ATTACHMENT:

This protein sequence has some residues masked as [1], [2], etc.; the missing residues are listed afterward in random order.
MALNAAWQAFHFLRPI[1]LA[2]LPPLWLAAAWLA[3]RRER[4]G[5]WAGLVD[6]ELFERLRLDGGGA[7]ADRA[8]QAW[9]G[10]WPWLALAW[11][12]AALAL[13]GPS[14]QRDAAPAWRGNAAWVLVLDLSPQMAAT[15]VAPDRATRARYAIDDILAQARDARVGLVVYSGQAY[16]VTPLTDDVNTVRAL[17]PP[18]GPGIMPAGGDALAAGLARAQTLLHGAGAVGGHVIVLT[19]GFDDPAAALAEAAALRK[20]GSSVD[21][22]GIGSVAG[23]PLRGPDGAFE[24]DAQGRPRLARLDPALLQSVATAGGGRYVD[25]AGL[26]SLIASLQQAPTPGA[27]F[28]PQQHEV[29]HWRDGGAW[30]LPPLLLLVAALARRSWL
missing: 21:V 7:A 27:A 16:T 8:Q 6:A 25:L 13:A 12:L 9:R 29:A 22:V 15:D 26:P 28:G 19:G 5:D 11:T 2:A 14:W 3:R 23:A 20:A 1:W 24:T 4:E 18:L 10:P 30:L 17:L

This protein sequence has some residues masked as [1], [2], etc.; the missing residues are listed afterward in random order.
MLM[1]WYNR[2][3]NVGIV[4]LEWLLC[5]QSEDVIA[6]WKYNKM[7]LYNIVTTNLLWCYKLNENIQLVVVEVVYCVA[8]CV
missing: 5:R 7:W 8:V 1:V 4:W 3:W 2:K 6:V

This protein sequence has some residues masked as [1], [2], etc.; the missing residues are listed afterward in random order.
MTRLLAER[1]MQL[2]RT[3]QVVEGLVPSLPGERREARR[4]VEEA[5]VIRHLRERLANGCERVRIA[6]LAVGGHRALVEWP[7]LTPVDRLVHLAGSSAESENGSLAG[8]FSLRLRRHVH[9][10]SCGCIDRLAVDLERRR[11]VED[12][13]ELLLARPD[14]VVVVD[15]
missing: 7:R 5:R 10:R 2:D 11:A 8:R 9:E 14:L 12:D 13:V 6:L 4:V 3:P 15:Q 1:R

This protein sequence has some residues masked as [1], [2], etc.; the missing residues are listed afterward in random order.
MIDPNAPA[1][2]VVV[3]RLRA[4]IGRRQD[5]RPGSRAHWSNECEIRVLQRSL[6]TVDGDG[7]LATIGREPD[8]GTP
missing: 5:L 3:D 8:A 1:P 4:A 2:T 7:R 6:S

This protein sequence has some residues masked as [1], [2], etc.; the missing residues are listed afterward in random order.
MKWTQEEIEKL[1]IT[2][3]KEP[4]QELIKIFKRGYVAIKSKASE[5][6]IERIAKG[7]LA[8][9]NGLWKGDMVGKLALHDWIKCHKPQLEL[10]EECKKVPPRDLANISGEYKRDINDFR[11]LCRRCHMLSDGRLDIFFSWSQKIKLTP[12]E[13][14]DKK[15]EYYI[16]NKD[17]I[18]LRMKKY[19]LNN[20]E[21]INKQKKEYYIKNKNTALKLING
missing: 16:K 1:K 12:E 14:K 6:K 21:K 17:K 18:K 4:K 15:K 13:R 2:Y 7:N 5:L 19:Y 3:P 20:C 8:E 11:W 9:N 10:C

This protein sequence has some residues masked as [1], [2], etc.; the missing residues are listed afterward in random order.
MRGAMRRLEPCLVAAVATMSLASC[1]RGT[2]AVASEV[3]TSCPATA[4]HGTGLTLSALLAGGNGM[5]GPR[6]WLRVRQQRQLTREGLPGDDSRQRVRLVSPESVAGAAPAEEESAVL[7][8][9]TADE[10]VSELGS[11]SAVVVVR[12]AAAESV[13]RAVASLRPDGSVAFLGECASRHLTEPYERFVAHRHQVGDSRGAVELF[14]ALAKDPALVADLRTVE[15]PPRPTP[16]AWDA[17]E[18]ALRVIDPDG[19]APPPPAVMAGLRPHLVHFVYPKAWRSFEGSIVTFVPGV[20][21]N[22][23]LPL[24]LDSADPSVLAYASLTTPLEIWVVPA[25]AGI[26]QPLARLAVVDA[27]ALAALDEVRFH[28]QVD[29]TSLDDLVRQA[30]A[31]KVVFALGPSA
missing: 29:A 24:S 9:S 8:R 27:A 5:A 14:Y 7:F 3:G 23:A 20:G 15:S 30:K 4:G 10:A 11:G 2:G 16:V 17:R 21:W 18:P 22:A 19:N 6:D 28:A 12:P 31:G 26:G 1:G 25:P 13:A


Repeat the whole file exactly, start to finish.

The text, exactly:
This protein sequence has some residues masked as [1], [2], etc.; the missing residues are listed afterward in random order.
MALNAAWQAFHFLRPI[1]LA[2]LPPLWLAAAWLA[3]RRER[4]G[5]WAGLVD[6]ELFERLRLDGGGA[7]ADRA[8]QAW[9]G[10]WPWLALAW[11][12]AALAL[13]GPS[14]QRDAAPAWRGNAAWVLVLDLSPQMAAT[15]VAPDRATRARYAIDDILAQARDARVGLVVYSGQAY[16]VTPLTDDVNTVRAL[17]PP[18]GPGIMPAGGDALAAGLARAQTLLHGAGAVGGHVIVLT[19]GFDDPAAALAEAAALRK[20]GSSVD[21][22]GIGSVAG[23]PLRGPDGAFE[24]DAQGRPRLARLDPALLQSVATAGGGRYVD[25]AGL[26]SLIASLQQAPTPGA[27]F[28]PQQHEV[29]HWRDGGAW[30]LPPLLLLVAALARRSWL
missing: 21:V 7:A 27:A 16:T 8:Q 6:A 25:L 13:A 12:L 9:R 29:A 22:V 15:D 26:P 28:G 19:G 5:D 11:T 2:A 14:W 3:R 23:A 20:A 1:W 24:T 4:E 18:L 10:P 30:L 17:L

This protein sequence has some residues masked as [1], [2], etc.; the missing residues are listed afterward in random order.
MLM[1]WYNR[2][3]NVGIV[4]LEWLLC[5]QSEDVIA[6]WKYNKM[7]LYNIVTTNLLWCYKLNENIQLVVVEVVYCVA[8]CV
missing: 5:R 7:W 8:V 1:V 4:W 3:W 2:K 6:V

This protein sequence has some residues masked as [1], [2], etc.; the missing residues are listed afterward in random order.
MTRLLAER[1]MQL[2]RT[3]QVVEGLVPSLPGERREARR[4]VEEA[5]VIRHLRERLANGCERVRIA[6]LAVGGHRALVEWP[7]LTPVDRLVHLAGSSAESENGSLAG[8]FSLRLRRHVH[9][10]SCGCIDRLAVDLERRR[11]VED[12][13]ELLLARPD[14]VVVVD[15]
missing: 7:R 5:R 10:R 2:D 11:A 8:R 9:E 14:L 12:D 13:V 6:L 4:V 3:P 15:Q 1:R

This protein sequence has some residues masked as [1], [2], etc.; the missing residues are listed afterward in random order.
MIDPNAPA[1][2]VVV[3]RLRA[4]IGRRQD[5]RPGSRAHWSNECEIRVLQRSL[6]TVDGDG[7]LATIGREPD[8]GTP
missing: 5:L 3:D 8:A 1:P 4:A 2:T 7:R 6:S

This protein sequence has some residues masked as [1], [2], etc.; the missing residues are listed afterward in random order.
MKWTQEEIEKL[1]IT[2][3]KEP[4]QELIKIFKRGYVAIKSKASE[5][6]IERIAKG[7]LA[8][9]NGLWKGDMVGKLALHDWIKCHKPQLEL[10]EECKKVPPRDLANISGEYKRDINDFR[11]LCRRCHMLSDGRLDIFFSWSQKIKLTP[12]E[13][14]DKK[15]EYYI[16]NKD[17]I[18]LRMKKY[19]LNN[20]E[21]INKQKKEYYIKNKNTALKLING
missing: 16:K 1:K 12:E 14:K 6:K 21:K 17:K 18:K 4:K 15:K 13:R 2:Y 7:N 5:L 19:Y 3:P 20:C 8:E 11:W 9:N 10:C

This protein sequence has some residues masked as [1], [2], etc.; the missing residues are listed afterward in random order.
MRGAMRRLEPCLVAAVATMSLASC[1]RGT[2]AVASEV[3]TSCPATA[4]HGTGLTLSALLAGGNGM[5]GPR[6]WLRVRQQRQLTREGLPGDDSRQRVRLVSPESVAGAAPAEEESAVL[7][8][9]TADE[10]VSELGS[11]SAVVVVR[12]AAAESV[13]RAVASLRPDGSVAFLGECASRHLTEPYERFVAHRHQVGDSRGAVELF[14]ALAKDPALVADLRTVE[15]PPRPTP[16]AWDA[17]E[18]ALRVIDPDG[19]APPPPAVMAGLRPHLVHFVYPKAWRSFEGSIVTFVPGV[20][21]N[22][23]LPL[24]LDSADPSVLAYASLTTPLEIWVVPA[25]AGI[26]QPLARLAVVDA[27]ALAALDEVRFH[28]QVD[29]TSLDDLVRQA[30]A[31]KVVFALGPSA
missing: 29:A 24:S 9:S 8:R 27:A 5:A 14:Y 7:F 3:G 23:A 20:G 15:S 30:K 4:G 10:A 11:G 2:G 16:V 17:R 21:W 18:P 22:A 19:N 6:D 28:A 12:P 31:G 26:G 1:G 25:P 13:A